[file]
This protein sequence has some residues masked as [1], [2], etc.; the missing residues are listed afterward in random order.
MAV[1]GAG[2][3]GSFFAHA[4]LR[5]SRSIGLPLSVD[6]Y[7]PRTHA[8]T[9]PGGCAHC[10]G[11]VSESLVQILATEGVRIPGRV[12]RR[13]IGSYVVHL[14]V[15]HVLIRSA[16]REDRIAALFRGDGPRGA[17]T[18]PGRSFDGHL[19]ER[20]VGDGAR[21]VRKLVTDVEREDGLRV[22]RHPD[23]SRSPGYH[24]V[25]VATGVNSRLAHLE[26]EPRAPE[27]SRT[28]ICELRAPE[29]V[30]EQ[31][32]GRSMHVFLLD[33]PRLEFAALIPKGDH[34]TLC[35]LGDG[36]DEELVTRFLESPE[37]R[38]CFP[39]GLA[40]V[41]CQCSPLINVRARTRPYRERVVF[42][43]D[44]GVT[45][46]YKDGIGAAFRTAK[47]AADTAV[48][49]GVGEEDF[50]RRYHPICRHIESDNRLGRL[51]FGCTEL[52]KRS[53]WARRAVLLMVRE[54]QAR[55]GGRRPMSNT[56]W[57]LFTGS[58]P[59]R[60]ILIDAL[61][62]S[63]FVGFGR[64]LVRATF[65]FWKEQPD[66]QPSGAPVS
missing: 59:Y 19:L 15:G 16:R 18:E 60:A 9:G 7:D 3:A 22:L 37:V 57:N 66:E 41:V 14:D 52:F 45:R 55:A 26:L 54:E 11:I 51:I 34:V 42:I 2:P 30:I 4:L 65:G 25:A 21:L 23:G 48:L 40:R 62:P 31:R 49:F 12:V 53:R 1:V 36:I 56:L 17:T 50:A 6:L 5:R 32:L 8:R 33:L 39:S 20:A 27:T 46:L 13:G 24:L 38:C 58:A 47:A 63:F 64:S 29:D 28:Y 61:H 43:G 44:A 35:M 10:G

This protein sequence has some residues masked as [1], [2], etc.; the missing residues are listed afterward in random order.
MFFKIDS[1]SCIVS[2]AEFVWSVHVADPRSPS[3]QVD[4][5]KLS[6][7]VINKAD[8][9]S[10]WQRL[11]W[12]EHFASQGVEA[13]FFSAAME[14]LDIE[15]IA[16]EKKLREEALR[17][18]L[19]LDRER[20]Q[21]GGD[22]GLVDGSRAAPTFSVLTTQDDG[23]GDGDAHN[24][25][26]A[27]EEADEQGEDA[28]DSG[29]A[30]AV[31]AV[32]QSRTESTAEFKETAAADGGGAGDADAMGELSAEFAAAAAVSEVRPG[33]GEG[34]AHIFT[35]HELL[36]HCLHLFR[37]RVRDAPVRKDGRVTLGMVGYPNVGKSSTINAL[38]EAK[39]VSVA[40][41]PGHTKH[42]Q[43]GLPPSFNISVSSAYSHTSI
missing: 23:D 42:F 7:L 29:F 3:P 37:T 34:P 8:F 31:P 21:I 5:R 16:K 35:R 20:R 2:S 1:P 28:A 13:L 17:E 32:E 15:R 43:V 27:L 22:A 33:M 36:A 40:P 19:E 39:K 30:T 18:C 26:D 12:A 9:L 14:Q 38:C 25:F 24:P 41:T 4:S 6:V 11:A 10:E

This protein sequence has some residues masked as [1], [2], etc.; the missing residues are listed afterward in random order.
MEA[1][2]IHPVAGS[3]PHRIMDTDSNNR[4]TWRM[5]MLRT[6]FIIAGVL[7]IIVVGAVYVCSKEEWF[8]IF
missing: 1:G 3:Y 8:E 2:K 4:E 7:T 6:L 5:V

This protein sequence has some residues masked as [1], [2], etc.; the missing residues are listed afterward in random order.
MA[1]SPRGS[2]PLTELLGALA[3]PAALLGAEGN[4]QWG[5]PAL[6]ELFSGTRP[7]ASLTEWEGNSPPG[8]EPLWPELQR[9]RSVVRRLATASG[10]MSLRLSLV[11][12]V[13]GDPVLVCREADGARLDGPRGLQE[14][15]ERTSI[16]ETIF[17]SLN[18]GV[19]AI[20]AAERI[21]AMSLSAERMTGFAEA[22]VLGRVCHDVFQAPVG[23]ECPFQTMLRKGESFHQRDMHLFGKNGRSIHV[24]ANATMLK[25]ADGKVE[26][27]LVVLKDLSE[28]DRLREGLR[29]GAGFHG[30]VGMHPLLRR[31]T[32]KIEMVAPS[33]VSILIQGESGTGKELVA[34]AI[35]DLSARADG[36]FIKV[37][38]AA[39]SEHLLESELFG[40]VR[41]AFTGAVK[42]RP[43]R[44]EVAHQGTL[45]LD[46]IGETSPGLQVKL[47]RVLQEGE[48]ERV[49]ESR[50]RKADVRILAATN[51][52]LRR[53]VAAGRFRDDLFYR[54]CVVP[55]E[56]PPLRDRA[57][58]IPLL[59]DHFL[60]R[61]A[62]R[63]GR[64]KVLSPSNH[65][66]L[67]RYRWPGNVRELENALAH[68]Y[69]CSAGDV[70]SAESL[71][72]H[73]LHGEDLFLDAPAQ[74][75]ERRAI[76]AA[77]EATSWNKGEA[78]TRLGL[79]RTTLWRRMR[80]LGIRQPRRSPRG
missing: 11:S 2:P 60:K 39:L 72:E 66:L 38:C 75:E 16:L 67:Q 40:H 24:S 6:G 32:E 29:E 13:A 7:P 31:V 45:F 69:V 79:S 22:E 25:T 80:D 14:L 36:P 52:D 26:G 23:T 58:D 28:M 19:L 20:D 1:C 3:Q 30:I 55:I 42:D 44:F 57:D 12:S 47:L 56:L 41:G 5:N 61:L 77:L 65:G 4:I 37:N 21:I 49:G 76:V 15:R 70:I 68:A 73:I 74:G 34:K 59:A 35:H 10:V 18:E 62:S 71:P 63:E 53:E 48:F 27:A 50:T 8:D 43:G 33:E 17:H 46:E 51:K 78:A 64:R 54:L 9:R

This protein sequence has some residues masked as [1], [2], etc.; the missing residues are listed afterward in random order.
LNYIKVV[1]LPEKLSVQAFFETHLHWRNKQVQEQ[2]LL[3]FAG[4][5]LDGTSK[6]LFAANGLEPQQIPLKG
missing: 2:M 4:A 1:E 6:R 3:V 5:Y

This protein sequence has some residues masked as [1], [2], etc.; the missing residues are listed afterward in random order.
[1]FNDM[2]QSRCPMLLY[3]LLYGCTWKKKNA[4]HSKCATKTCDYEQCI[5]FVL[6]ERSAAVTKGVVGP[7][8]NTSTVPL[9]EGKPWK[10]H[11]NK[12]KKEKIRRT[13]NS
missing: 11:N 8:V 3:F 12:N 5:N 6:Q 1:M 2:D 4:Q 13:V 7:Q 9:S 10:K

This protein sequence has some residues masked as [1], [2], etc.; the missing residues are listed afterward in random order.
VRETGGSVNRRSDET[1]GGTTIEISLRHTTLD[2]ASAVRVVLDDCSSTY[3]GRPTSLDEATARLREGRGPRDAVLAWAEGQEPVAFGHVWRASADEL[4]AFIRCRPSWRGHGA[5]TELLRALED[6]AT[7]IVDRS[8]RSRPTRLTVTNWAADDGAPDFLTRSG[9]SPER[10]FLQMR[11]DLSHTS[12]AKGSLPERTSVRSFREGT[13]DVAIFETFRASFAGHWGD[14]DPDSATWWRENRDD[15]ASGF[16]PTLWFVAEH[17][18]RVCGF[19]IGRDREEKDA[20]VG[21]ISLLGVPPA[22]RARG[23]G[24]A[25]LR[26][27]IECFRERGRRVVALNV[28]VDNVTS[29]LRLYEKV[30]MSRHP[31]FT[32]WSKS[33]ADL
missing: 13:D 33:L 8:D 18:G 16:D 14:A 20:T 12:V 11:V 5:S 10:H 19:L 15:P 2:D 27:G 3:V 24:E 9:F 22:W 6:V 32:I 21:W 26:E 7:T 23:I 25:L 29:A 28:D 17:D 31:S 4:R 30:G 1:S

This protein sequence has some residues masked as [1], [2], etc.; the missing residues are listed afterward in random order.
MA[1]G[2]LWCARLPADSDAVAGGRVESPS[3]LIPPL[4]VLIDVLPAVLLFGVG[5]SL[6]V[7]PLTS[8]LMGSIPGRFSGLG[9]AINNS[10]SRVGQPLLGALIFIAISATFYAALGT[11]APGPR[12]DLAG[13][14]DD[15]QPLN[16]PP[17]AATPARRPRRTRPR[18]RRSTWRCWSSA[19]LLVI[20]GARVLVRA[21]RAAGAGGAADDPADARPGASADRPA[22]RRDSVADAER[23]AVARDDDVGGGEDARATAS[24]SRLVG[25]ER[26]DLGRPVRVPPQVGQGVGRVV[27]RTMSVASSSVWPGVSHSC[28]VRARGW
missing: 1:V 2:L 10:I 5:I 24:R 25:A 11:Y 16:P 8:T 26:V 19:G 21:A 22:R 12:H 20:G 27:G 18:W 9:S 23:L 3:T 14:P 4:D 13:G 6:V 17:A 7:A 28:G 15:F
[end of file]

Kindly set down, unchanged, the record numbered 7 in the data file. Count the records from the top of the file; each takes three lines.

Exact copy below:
This protein sequence has some residues masked as [1], [2], etc.; the missing residues are listed afterward in random order.
VRETGGSVNRRSDET[1]GGTTIEISLRHTTLD[2]ASAVRVVLDDCSSTY[3]GRPTSLDEATARLREGRGPRDAVLAWAEGQEPVAFGHVWRASADEL[4]AFIRCRPSWRGHGA[5]TELLRALED[6]AT[7]IVDRS[8]RSRPTRLTVTNWAADDGAPDFLTRSG[9]SPER[10]FLQMR[11]DLSHTS[12]AKGSLPERTSVRSFREGT[13]DVAIFETFRASFAGHWGD[14]DPDSATWWRENRDD[15]ASGF[16]PTLWFVAEH[17][18]RVCGF[19]IGRDREEKDA[20]VG[21]ISLLGVPPA[22]RARG[23]G[24]A[25]LR[26][27]IECFRERGRRVVALNV[28]VDNVTS[29]LRLYEKV[30]MSRHP[31]FT[32]WSKS[33]ADL
missing: 13:D 33:L 8:D 18:G 16:D 14:A 20:T 12:V 11:V 5:S 10:H 19:L 15:P 2:D 27:G 3:V 24:E 9:F 22:W 6:V 32:I 21:W 26:E 7:T 23:I 25:L 29:A 28:D 17:D 31:S 4:R 30:G 1:S